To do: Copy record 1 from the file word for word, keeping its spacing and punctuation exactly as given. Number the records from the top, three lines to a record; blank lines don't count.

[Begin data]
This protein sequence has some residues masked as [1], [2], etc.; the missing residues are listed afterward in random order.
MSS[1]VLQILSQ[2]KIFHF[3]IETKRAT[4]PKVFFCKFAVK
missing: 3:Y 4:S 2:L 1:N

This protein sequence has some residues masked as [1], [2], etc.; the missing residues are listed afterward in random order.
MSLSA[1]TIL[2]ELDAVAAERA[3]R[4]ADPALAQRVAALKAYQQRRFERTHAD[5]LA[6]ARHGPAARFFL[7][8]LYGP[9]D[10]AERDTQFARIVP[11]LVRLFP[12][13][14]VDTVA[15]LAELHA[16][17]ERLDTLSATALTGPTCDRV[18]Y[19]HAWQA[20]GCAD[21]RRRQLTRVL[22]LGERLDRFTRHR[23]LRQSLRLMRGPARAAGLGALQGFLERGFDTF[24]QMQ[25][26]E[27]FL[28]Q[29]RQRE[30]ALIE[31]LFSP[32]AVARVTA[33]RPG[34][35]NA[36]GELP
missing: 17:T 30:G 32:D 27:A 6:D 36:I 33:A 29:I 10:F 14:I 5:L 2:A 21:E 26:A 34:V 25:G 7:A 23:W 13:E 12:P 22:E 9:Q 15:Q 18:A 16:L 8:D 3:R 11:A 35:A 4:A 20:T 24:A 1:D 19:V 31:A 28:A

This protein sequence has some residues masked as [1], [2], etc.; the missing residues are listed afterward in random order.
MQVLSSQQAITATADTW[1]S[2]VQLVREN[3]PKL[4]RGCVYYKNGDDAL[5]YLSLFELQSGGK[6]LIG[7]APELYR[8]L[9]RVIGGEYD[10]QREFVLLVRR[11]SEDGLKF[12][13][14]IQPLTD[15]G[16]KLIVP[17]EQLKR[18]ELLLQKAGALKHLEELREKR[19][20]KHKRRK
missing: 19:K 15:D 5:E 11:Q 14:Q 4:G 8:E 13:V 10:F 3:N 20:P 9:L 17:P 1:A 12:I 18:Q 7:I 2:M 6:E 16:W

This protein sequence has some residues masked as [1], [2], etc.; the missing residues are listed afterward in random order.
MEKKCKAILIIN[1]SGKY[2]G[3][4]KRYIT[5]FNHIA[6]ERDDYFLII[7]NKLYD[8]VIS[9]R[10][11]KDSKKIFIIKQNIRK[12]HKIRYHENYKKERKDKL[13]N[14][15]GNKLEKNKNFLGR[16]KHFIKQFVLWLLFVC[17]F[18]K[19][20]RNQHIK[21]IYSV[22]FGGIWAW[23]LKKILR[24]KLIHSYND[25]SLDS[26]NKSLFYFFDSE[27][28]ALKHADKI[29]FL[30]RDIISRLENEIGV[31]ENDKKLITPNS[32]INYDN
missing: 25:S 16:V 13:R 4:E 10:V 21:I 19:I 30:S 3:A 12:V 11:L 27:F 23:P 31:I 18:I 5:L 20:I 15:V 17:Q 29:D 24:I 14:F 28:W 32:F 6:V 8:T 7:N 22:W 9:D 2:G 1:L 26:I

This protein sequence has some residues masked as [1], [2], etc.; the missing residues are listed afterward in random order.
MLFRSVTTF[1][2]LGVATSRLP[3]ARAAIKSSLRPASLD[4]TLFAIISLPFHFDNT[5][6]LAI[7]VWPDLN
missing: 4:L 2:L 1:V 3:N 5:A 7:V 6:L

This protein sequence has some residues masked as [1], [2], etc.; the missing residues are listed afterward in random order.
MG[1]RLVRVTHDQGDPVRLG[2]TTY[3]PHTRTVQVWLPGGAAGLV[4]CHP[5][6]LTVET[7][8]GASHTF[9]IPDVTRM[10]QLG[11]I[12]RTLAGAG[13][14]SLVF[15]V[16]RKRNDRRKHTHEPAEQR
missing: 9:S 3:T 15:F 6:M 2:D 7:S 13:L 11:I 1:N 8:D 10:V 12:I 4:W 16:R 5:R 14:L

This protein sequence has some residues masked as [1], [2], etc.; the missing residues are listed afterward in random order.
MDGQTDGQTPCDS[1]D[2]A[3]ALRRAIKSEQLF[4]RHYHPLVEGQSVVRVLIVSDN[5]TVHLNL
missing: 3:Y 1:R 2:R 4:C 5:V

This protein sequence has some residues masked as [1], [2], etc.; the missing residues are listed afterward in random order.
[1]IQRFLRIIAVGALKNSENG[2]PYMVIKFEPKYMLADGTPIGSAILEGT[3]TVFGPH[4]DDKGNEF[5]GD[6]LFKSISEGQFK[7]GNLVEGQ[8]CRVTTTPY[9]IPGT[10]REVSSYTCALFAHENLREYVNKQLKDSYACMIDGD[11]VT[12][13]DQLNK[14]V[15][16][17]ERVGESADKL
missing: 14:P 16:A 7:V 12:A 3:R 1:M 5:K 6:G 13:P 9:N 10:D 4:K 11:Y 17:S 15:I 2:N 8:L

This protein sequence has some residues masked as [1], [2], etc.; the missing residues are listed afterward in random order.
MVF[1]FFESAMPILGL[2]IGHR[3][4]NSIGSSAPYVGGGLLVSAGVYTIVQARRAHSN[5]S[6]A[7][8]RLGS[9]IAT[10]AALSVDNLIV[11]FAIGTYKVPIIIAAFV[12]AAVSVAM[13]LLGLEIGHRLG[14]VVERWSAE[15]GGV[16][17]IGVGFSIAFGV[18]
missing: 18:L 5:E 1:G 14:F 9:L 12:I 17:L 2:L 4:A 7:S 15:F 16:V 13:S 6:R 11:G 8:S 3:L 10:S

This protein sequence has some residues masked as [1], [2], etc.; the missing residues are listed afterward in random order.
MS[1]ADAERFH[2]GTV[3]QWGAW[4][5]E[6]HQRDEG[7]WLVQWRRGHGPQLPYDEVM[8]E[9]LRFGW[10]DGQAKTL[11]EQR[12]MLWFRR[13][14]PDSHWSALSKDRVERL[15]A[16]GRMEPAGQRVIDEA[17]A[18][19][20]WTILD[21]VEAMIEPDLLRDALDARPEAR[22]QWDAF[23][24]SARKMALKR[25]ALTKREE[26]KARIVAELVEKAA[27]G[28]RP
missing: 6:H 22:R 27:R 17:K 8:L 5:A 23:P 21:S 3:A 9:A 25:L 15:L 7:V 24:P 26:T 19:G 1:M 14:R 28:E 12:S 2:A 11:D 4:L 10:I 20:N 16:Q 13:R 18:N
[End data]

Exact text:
This protein sequence has some residues masked as [1], [2], etc.; the missing residues are listed afterward in random order.
MSS[1]VLQILSQ[2]KIFHF[3]IETKRAT[4]PKVFFCKFAVK
missing: 3:Y 4:S 2:L 1:N